G’day Stanimals,

I am wondering if someone can help me with the following problem.

I have the following simple Stan model

```
data {
int<lower=1> Npoints;
int<lower=1> m;
matrix[Npoints,m] i_spline_basis_evals;
vector[Npoints] y;
}
parameters {
vector<lower=0>[m] gammas;
real<lower=0> sigma;
}
model {
gammas ~ normal(0, 2);
sigma ~ cauchy(0,1);
y ~ normal(i_spline_basis_evals*gammas, sigma);
}
```

When I run this on the following synthetic dataset:

```
library(splines2)
set.seed(42)
tmin <- 0
tmax <- 10
Npoints <- 100
ninterior_knots <- 5
sigma_noise <- .1
times <- seq(tmin,tmax,length.out = Npoints)
knots <- seq(tmin, tmax, length.out = ninterior_knots+2)[2:ninterior_knots+1]
nknots <- length(knots)
mspline_degree<- 3
i_spline_basis_evals <- iSpline(times, knots=knots, degree=mspline_degree+1,
intercept=TRUE)
m_spline_basis_evals <- deriv(i_spline_basis_evals)
nbasis <- dim(m_spline_basis_evals)[2]
gammas <- abs(rnorm(nbasis, 0, 1))
y_mean <- as.vector(i_spline_basis_evals %*% as.matrix(gammas))
y = rnorm(Npoints, y_mean, sigma_noise)
```

the data looks like that

Note that here I use the so-called i-spline basis functions, which have the property that they are non-decreasing and therefore any convex linear combination inherits this property, too (which is essential for another application I am working on, however here I use a simplified model to highlight the actual problem).

Now when I run

```
stan_data <- list(
Npoints = Npoints,
m = nbasis,
i_spline_basis_evals=i_spline_basis_evals,
y=y
)
fit <- sampling(sm, data=stan_data, seed=42, chains=4, cores=2, iter=4000)
```

and inspect the results I observe for the coefficients `gammas`

the following:

This looks suspicious to me! So I did a web-search and found that people usually suggest to use sum-to-zero constraint for the coefficients in such settings. However in my particular case I don’t see that this would do the job, since the `gammas`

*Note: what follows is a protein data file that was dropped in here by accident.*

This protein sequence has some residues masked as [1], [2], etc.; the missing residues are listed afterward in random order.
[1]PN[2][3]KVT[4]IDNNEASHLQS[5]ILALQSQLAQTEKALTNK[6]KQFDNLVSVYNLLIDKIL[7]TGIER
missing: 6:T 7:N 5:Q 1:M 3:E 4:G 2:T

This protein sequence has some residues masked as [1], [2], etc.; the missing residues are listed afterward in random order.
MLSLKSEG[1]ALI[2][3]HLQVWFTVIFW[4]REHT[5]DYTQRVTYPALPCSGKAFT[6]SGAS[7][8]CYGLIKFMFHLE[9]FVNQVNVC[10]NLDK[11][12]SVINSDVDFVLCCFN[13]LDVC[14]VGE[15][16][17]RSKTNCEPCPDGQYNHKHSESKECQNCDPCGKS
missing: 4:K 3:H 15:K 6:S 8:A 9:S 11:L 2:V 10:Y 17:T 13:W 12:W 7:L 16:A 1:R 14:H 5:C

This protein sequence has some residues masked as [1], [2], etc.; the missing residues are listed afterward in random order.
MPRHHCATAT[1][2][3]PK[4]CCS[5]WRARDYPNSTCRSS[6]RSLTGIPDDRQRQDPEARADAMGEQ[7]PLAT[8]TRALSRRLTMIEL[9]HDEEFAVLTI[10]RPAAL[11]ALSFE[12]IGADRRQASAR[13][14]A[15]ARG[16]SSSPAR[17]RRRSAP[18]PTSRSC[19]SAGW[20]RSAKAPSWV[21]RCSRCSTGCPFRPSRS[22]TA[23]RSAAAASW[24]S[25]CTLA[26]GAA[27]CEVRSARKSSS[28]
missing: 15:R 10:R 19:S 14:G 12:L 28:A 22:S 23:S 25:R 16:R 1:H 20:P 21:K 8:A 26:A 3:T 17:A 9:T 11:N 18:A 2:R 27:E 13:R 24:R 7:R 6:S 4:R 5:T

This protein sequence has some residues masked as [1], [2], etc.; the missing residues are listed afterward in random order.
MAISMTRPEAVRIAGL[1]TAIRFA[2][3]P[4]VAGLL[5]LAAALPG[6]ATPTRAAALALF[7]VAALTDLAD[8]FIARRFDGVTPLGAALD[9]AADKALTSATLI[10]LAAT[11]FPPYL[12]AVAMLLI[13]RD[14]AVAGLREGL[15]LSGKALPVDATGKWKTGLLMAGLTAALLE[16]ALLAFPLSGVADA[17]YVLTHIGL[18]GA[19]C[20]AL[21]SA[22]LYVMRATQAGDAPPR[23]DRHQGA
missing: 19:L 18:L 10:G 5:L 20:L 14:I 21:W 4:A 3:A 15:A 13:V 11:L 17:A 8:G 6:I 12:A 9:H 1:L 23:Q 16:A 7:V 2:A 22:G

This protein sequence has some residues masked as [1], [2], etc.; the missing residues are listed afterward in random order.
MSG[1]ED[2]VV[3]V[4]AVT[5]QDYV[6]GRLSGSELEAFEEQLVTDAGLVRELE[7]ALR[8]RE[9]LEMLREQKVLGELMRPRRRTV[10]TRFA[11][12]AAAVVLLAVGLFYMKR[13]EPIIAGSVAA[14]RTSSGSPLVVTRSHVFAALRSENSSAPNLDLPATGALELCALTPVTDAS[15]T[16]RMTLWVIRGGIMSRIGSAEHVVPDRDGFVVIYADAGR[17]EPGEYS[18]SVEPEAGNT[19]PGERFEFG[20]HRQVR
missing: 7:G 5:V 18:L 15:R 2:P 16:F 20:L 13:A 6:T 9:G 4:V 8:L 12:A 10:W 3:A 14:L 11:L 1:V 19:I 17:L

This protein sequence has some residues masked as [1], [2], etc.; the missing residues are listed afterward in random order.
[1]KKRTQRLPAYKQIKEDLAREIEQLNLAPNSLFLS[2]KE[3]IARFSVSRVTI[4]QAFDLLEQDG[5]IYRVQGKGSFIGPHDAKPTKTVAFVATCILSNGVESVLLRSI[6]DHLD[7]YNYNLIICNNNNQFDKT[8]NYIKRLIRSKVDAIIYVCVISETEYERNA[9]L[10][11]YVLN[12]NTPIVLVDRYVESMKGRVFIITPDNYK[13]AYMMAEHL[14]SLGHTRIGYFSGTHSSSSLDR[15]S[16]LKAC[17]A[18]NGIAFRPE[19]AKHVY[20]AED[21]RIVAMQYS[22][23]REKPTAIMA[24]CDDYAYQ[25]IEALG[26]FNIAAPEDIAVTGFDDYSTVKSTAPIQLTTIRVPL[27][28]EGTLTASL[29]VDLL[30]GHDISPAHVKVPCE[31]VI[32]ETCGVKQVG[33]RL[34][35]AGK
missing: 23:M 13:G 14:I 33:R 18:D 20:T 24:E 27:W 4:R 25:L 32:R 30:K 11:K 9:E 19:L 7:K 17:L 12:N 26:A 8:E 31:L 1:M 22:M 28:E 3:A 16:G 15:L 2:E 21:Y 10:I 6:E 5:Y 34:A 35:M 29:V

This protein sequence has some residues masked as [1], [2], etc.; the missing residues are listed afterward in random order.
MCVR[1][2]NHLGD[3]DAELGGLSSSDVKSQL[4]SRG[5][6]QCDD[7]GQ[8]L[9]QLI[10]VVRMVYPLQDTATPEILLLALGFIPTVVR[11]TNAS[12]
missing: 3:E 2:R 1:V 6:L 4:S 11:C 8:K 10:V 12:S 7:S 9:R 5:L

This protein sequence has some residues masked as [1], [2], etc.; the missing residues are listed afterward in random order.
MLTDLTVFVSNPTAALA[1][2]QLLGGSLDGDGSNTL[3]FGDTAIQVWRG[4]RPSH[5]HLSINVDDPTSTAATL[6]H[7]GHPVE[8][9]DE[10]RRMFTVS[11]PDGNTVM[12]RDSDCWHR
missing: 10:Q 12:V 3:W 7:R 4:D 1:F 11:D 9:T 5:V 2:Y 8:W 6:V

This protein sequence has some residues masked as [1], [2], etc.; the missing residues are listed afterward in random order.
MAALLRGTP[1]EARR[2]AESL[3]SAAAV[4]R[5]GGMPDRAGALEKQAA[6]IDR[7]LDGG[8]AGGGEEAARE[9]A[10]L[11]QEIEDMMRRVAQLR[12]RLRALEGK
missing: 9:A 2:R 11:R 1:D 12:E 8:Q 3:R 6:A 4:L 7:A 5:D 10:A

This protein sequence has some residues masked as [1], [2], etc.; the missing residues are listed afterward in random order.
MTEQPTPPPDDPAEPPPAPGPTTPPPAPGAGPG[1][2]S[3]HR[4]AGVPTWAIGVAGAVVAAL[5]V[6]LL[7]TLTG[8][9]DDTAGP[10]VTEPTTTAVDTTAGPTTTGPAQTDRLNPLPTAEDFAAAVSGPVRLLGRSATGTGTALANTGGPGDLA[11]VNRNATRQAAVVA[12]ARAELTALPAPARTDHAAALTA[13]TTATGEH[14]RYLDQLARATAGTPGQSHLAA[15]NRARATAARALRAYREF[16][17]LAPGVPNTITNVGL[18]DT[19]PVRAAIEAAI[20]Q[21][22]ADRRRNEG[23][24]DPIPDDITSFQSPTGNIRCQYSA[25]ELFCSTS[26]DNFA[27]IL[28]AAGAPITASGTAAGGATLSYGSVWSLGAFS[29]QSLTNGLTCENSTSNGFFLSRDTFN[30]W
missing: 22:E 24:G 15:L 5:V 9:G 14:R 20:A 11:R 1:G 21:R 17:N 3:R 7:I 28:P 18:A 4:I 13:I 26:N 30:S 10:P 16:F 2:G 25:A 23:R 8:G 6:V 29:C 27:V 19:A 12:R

need to be non-negative (to guarantee that the linear combination of the spline-basis functions in non-decreasing).

I know that I can adjust parameters like `adapt_delta`

and `max_treedepth`

to get rid of the divergences, but I still think the model is sub-optimal and there should be another way to get around this problem / parametrise the model better… Any idea?

Cheers,

Eren

Addendum:

```
> print(fit, pars=sprintf("gammas[%d]",1:nbasis), digits=5)
Inference for Stan model: toy_model_ispline.
4 chains, each with iter=4000; warmup=2000; thin=1;
post-warmup draws per chain=2000, total post-warmup draws=8000.
mean se_mean sd 2.5% 25% 50% 75% 97.5% n_eff Rhat
gammas[1] 1.32603 0.00201 0.09157 1.15718 1.26174 1.32353 1.38789 1.50739 2076 1.00232
gammas[2] 0.59840 0.00505 0.18640 0.20282 0.47159 0.61565 0.73499 0.91839 1363 1.00404
gammas[3] 0.30071 0.00676 0.20332 0.01605 0.13805 0.26928 0.42530 0.76952 905 1.00553
gammas[4] 0.79245 0.00683 0.19371 0.33493 0.67583 0.81855 0.93443 1.09339 803 1.00512
gammas[5] 0.26692 0.00477 0.16055 0.01720 0.13876 0.25191 0.37577 0.61341 1133 1.00282
gammas[6] 0.27278 0.00321 0.16136 0.01507 0.14216 0.26341 0.38838 0.59912 2524 1.00033
gammas[7] 1.27305 0.00380 0.20059 0.83702 1.14307 1.29261 1.42352 1.60679 2787 0.99993
gammas[8] 0.33318 0.00380 0.19969 0.01880 0.18066 0.31568 0.45781 0.77493 2760 0.99994
gammas[9] 1.86549 0.00279 0.16263 1.53046 1.75967 1.87166 1.97916 2.16111 3406 0.99973
Samples were drawn using NUTS(diag_e) at Sat Oct 20 15:10:08 2018.
For each parameter, n_eff is a crude measure of effective sample size,
and Rhat is the potential scale reduction factor on split chains (at
convergence, Rhat=1).
```

whereas the “true” values for in `gammas`

are

```
[1] 1.37095845 0.56469817 0.36312841 0.63286260 0.40426832 0.10612452 1.51152200 0.09465904 2.01842371
```